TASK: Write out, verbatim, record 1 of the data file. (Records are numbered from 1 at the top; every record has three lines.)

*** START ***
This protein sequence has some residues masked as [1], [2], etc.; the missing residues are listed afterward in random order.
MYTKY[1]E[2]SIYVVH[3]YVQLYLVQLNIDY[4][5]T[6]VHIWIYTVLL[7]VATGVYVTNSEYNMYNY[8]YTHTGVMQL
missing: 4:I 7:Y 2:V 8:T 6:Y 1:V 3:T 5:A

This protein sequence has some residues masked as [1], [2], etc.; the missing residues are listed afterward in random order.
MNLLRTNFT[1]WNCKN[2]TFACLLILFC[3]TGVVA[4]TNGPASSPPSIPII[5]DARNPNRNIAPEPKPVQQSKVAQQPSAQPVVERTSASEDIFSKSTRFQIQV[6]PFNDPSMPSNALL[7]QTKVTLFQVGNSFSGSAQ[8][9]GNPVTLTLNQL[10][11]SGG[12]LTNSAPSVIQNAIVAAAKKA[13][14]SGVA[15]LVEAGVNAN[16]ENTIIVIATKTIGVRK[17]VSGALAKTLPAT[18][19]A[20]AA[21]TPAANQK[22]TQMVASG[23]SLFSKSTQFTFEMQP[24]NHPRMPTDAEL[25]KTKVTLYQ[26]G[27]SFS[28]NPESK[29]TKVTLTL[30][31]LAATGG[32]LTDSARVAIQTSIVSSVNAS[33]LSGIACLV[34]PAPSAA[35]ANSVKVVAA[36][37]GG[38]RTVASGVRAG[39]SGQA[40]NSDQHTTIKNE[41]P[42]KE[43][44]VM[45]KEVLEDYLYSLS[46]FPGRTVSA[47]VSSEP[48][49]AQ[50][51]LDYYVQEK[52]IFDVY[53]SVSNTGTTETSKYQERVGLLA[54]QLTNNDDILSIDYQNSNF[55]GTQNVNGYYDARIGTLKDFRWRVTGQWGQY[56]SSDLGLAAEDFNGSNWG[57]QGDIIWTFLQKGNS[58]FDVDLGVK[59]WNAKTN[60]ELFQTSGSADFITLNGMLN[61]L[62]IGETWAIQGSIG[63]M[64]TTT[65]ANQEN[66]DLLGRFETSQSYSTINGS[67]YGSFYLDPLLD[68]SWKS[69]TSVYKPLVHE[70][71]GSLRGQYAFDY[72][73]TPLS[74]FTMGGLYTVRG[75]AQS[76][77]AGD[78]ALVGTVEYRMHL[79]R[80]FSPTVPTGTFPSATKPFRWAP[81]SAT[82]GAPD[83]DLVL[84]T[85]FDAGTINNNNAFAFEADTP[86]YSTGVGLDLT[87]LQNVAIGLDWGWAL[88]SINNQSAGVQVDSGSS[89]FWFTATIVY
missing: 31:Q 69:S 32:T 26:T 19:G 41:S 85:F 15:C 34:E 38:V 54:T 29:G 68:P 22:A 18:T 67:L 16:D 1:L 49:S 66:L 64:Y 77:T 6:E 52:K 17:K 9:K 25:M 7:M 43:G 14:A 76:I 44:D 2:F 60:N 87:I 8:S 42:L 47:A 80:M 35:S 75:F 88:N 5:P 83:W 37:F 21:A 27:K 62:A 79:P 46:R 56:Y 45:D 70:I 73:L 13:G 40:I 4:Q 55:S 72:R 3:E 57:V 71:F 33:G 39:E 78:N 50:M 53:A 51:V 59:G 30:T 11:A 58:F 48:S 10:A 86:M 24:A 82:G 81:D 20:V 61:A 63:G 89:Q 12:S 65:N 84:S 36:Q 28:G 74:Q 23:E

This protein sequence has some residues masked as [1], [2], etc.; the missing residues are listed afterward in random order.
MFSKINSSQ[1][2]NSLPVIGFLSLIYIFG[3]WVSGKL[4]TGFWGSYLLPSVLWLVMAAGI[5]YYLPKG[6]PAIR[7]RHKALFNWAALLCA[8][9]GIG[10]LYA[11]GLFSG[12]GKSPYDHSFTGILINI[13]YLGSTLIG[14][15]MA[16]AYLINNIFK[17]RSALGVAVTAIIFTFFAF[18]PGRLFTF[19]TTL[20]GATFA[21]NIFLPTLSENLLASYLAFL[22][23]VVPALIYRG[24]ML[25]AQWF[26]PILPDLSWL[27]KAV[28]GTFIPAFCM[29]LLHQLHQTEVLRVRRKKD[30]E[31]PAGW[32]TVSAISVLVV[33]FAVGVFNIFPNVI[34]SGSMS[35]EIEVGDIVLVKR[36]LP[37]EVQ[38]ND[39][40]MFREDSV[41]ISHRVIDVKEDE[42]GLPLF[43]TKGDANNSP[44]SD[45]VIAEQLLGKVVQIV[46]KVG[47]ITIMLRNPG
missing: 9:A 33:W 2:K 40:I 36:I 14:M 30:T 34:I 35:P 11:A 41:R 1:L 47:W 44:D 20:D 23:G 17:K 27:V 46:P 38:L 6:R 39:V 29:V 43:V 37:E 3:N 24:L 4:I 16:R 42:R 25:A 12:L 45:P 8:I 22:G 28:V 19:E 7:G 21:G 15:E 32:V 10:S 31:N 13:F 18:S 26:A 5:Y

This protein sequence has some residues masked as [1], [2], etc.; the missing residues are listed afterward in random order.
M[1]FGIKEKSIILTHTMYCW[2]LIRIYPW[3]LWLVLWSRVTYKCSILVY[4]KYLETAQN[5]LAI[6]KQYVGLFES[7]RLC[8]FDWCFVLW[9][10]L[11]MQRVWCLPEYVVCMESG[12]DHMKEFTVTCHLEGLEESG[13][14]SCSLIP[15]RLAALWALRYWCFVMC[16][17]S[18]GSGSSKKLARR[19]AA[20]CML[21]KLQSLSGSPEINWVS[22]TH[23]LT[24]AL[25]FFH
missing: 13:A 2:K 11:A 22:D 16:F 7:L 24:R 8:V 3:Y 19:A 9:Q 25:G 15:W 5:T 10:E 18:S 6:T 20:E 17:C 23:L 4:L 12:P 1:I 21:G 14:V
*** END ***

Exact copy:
This protein sequence has some residues masked as [1], [2], etc.; the missing residues are listed afterward in random order.
MYTKY[1]E[2]SIYVVH[3]YVQLYLVQLNIDY[4][5]T[6]VHIWIYTVLL[7]VATGVYVTNSEYNMYNY[8]YTHTGVMQL
missing: 4:I 7:Y 2:V 8:T 6:Y 1:V 3:T 5:A